The Rise of the Planet of the Apes
The original ‘Planet of the Apes’ was made in 1967. It was to become a seminal Sci-Fi movie, and it also spawned various sequels, which were of dubious quality. Now, 44 years after, appears this fantastic ‘prequel’. The movie sets out to explain how ‘The Planet of the Apes’ came into being. Apparently, it’s all to do with genes. A research scientist is endeavoring to discover a cure for Alzheimer’s disease. He inoculates some laboratory chimpanzees with a test vaccine. One of these chimps is to give birth to a son, Cesar, and he spontaneously inherits his mother’s new genetic code. Cesar is blessed with super-intelligence. Later, after mistreatment by some humans, Cesar turns rebel, and he instigates a chimpanzee revolution. Director Rupert Wyatt’s movie is superb. Apart from some extraordinary special effects, he tells his story with much simplicity and clarity, along with an outstanding visual impact. It is hard to tell how many of the chimpanzees are robotic, real, or computer-animated, but, with only a hairy costume, his posture, and his eyes, with which to perform, Andy Serkis is absolutely brilliant as Cesar. This is the very best Sci-Fi Action movie of the year.
Conan, The Barbarian
Okay, the original ‘Conan, The Barbarian’ was made in 1982. Following his weight-lifting sagas, this was the movie to set Arnold Schwarzenegger along his path to cinematic glory. This new version takes itself rather seriously, and it has none of the sense of fun and adventure that Arnold’s rollicking romp possessed. However, if you like sword and sorcery stories, then Marcus Nispel’s interpretation will more than satisfy. After witnessing the murder of his parents at the hands of a tyrannical warlord, a young barbarian lad swears revenge. Marcus Nispel directs with much attention to gory detail, while, the new Conan is played by Jason Momoa, another handsome muscle-bound Hollywood hunk. Jason Momoa performs rather well, using the legendary Arnold Schwarzenegger style of guttural acting.
From the beginning of this intriguing ‘western’ it is not clear if this group of pioneers have been deliberately separated from the rest of the wagon train, for political reasons, or, if they have been ‘cutoff’ purely by accident. However, whatever the reason, the pioneers now find themselves lost in the vast expanses of the American prairies. As tension grows within their ranks, they capture a lone Red Indian, and, they hope that this savage can lead them to much needed water. Director Kelly Reichardt makes a film which is very slowly paced, but, this lassitude only underlines the pioneers’ predicament.
After his mother’s death, a reticent 38 year-old graphic artist learns that his father, now well into his seventies, has been a closeted ‘gay’ all of his life. The father plans to ‘come out’, and finally accept his sexuality. Meanwhile, the artist has also decided to once more experience emotional relationships, as he becomes attracted to a French actress. At these pivotal stages of their lives, these men are about to begin again. Ewan McGregor and Christopher Plummer star in this frank and honest movie, and both perform wonderfully, as intelligent men coming to terms with emotional and very sexual issues.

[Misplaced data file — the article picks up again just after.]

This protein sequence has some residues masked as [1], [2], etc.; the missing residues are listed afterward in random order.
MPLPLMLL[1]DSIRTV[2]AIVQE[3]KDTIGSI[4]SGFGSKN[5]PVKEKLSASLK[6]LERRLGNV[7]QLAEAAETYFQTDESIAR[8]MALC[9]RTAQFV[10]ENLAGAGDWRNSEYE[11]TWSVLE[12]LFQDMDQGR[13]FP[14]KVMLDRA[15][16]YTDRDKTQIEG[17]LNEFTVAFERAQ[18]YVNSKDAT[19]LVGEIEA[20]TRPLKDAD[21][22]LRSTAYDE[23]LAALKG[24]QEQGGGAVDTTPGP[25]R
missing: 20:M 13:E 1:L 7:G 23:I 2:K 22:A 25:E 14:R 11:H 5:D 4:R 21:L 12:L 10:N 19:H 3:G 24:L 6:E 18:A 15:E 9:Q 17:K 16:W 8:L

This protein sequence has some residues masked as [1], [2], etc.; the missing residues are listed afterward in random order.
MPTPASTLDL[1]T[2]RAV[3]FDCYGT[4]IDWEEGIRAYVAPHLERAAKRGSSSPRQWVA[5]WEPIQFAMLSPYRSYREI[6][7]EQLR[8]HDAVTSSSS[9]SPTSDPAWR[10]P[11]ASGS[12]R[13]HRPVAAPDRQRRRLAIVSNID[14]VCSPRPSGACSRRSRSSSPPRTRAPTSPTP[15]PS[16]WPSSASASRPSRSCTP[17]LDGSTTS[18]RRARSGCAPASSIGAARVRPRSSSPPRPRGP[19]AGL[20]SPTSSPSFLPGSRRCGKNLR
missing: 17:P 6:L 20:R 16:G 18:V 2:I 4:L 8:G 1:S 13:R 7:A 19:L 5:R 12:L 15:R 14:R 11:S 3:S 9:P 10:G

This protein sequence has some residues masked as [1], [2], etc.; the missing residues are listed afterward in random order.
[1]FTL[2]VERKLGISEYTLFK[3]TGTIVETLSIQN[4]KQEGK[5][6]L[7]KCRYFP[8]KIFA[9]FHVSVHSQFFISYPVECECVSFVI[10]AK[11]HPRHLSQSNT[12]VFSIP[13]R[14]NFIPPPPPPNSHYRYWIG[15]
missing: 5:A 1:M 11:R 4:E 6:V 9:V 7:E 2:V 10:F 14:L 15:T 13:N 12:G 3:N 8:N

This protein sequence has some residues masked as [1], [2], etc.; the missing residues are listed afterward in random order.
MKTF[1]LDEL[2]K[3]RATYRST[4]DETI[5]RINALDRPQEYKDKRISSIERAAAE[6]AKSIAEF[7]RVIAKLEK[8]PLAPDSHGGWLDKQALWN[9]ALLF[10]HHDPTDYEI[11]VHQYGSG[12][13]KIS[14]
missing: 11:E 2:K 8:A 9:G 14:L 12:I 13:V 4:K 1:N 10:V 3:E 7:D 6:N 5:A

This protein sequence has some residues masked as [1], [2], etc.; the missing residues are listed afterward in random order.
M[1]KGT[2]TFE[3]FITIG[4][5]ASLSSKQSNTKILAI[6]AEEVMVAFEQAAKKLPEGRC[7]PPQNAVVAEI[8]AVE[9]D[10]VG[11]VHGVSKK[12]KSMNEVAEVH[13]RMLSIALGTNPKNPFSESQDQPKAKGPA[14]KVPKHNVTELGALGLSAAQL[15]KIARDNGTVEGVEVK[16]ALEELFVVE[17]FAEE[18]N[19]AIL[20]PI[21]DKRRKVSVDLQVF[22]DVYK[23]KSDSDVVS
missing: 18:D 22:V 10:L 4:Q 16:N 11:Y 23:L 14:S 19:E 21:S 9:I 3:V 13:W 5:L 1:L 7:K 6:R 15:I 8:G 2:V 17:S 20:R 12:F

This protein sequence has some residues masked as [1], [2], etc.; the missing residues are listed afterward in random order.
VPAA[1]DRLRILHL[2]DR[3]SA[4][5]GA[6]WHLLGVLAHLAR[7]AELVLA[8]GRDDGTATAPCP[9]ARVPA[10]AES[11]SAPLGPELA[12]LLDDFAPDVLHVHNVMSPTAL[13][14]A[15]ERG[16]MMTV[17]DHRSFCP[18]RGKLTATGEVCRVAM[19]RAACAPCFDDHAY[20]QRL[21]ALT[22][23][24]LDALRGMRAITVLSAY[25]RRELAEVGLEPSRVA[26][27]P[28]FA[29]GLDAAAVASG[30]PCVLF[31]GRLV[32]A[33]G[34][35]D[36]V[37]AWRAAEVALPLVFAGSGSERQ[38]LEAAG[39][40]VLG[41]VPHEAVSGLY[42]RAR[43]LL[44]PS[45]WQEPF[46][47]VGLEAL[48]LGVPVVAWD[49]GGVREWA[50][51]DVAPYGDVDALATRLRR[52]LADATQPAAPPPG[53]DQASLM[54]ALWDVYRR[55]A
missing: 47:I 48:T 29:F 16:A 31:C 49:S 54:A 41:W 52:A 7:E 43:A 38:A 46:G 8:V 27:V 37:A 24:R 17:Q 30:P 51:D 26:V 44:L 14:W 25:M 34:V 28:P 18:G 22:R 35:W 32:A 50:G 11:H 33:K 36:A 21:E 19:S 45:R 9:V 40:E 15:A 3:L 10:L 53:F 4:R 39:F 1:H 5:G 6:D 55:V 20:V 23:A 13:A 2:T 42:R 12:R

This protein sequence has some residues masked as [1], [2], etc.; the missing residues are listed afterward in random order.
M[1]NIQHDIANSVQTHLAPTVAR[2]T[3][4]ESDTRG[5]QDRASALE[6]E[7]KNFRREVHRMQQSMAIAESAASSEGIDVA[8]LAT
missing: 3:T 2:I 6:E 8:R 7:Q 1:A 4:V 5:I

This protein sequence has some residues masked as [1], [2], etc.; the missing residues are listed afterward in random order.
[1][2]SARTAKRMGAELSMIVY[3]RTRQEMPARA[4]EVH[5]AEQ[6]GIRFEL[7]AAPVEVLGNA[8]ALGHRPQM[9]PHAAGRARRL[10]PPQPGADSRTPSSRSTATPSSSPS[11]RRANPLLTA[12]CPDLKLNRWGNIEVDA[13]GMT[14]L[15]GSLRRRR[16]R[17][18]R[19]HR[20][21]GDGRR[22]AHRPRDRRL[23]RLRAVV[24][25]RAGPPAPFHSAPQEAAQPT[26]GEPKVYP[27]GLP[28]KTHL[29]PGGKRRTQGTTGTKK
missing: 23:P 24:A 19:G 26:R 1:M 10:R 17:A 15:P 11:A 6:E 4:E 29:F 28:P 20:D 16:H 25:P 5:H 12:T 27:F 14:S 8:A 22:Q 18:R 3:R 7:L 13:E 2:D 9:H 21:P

Starring Kevin Spacey, Jeremy Irons, and Demi Moore, this is a good story about financial intrigues. Though, you have to pay close attention to the dialogue, to fully understand the intricacies of the plot. A financial broker discovers that his company is about to loose trillions of dollars through bad investments, and, after informing the Board of Directors, they decide to sell these bonds before the rest of the stock exchange finds out what they are up to. As the movie progresses, this company can be seen as symbolic for much of the insider-trading, dishonesty, and greed currently plaguing Wall Street.
Those lovable cartoon characters Lightning McQueen, and his best mate Tow Truck Mater, return for another adventure. While Lightning McQueen, a zappy racing car, is competing in a round of Grand Prix heats, Tow Truck Mater finds himself involved in an international espionage caper. Much of the humor was done before in ‘Cars 1’, but, children have short memories, and will probably find this sequel new and exciting. Adults will just find it ho-hum. Personally, I don’t think that the humor really stretches to a repeat.
Harry Potter and the Deathly Hallows, Episode 7, Part 2
I hope you have a good memory, because this movie just starts off where Part 1 finished. There is no re-cap or brief introduction to bring you up to speed. For the first 20 minutes of the movie I was wracking my brains trying to remember what the whole thing was all about. Frankly, I see no reason why Parts 1 and 2 couldn’t have been shown together, but, of course, we all know the rationale behind that! Anyway, I’m glad that this particular film franchise is now finally over, and we won’t have to endure any more. But, then again, don’t be too sure of that. I’m sure the producers will eventually put together some sort of ‘Directors’ Cut’, which will be presented in a nice glossy box, and will be ideal for weekend Harry Potter movie marathons!
More teenage angst, as an alienated youth starts wearing pajamas to school, and has to attend regular sessions with the disillusioned student counselor.